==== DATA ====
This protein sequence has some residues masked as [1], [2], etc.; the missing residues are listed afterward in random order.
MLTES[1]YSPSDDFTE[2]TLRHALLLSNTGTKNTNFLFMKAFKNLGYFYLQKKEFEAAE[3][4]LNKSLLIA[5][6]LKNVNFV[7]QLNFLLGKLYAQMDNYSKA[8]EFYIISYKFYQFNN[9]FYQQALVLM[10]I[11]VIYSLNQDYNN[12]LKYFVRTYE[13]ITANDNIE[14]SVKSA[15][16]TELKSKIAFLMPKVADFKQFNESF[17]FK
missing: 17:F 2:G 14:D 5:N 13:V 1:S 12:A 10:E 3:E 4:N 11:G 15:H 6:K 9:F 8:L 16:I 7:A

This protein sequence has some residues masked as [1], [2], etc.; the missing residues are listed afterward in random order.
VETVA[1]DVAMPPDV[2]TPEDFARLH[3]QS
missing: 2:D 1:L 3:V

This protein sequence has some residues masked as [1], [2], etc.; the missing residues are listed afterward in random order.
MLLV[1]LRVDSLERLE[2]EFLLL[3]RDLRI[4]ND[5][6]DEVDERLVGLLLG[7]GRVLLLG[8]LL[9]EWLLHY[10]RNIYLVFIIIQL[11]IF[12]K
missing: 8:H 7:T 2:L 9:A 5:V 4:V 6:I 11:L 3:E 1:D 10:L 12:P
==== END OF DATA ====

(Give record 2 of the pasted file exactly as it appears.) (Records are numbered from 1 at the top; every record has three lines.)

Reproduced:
This protein sequence has some residues masked as [1], [2], etc.; the missing residues are listed afterward in random order.
VETVA[1]DVAMPPDV[2]TPEDFARLH[3]QS
missing: 2:D 1:L 3:V